By Alan J. Roxburgh; Downers Grove, IL: Intervarsity Press (2015); Reviewed by MARSHALL RANDALL
Much has been written on the subject of church structure and how this impacts leadership. Lately it has been negative—not just through the eyes of a generation searching for answers but also to those who wonder why the church is appearing to crumble. Structured for Mission challenges the current structure of leadership but does not recommend that we completely abandon what is already in place. The author, Alan Roxburgh, establishes that the structure of leadership represents something deeper: “Behind structures lie these deeper cultural values” (p. 21). The author starts by breaking down the meaning behind these structures that have established the current leadership attitudes and practices. He makes it clear that the disconnect between leadership style and culture make the church ripe for disintegration.
The structures of leadership that stand today no longer represent the culture of today. This has happened because “denominations are losing their capacity to provide meaning in our culture” p. 35. According to Roxburgh, structures are a concretization of the ways a society or community gives material form to its underlying narratives. These narratives no longer connect to how people live life. Because these narratives no longer connect with the culture, leadership is losing its validity.
After the author describes the meaning behind structures and how leadership is formed, he then focuses on the model of structural leadership set forth in the Bible. He highlights that “churches, at national, regional and local levels, face challenges that can’t be addressed within frameworks” (p. 99), and then uses two biblical accounts of how God used leadership to work outside the framework the people were used to. Ultimately the author reveals the solution to the problem of our existing structural decline: regain our biblical imagination, allow room for experimentation, and allow the Spirit to lead outside our comfort zone. He relates these factors to leadership by explaining how leaders allow this process to take place when a problem arises.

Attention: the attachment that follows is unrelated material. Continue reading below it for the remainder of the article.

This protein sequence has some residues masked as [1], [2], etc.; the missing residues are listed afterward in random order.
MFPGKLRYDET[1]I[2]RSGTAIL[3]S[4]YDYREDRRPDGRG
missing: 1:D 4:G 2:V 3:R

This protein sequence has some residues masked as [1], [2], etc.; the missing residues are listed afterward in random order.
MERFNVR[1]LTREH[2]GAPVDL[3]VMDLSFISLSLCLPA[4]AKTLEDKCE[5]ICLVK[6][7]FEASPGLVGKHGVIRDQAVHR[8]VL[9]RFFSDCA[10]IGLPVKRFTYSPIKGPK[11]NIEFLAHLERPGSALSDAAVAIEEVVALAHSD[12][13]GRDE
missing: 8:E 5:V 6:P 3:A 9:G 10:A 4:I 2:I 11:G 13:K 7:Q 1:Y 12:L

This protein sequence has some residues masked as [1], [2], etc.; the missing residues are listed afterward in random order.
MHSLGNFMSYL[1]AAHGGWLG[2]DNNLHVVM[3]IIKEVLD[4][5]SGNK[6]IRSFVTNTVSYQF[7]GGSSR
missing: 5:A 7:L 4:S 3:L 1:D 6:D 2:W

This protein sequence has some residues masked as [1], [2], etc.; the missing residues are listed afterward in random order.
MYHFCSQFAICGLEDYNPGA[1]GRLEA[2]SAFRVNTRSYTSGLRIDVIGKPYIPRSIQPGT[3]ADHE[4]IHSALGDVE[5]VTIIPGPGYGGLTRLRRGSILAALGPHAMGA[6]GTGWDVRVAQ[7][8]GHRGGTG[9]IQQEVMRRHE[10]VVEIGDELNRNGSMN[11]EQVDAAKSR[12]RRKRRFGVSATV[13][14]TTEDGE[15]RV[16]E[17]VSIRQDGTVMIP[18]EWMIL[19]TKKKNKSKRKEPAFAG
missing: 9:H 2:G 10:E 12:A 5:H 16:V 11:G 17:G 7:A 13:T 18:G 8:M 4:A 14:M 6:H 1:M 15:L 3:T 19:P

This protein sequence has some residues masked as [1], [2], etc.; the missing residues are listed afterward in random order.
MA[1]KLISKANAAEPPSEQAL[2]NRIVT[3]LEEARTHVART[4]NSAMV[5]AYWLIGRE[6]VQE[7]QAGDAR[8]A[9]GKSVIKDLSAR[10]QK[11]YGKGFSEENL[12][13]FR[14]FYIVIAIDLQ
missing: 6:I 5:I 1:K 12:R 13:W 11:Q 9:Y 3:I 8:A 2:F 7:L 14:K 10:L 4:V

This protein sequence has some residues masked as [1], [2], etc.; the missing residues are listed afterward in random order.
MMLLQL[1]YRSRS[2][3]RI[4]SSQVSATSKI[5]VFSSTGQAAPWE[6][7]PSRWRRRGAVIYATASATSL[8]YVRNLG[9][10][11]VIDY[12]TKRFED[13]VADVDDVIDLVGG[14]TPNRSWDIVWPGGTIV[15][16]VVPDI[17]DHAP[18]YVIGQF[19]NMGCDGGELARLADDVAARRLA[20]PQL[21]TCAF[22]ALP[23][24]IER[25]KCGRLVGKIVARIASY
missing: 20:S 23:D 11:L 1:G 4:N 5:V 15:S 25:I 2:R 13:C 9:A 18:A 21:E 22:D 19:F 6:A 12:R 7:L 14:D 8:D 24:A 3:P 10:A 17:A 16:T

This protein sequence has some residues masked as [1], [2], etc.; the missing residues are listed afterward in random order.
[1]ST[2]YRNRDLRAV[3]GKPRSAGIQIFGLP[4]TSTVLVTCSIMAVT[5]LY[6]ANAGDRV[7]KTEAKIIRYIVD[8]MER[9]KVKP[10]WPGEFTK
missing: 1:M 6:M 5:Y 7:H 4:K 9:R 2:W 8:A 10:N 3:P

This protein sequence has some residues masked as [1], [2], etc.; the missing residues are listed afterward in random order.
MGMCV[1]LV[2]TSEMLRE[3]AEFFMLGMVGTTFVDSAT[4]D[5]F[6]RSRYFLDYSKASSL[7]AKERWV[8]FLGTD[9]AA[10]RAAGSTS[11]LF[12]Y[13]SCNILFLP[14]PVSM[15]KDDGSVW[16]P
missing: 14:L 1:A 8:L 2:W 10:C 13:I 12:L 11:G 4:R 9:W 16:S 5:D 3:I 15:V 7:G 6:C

The only drawback to this book is the use of the adjective “Euro-tribal.” In today’s world, it can be offensive to those who feel that other parts of the world have contributed to faith. Though he is correct in describing the people who started the culture in America, it does not properly represent the culture that he is trying to achieve. I believe that the use of this adjective detracts from his argument because Euro-tribal leadership structure is the structure that brought us to this point and is a something that should be reevaluated.
Nevertheless, I recommend this book for every person who is seeking to understand how a Christian leader can meet the challenges of the current crisis of church leadership. Even though he speaks of other denominations, it seems that every denomination fits right into each of his examples at some point in time. I definitely believe in the experimental approach as part of the solution. He makes the point clear that denominations started off with innovative leadership that now has become obsolete. We must understand the spirit that undergirds the foundations of leadership— not just the structure.
Marshall Randall, a student of divinity at Andrews University, previously made a career as an instructor of mathematics and science. He currently serves as a progressive leader at The Grace Place, a Seventh-day Adventist church in South Bend, IN.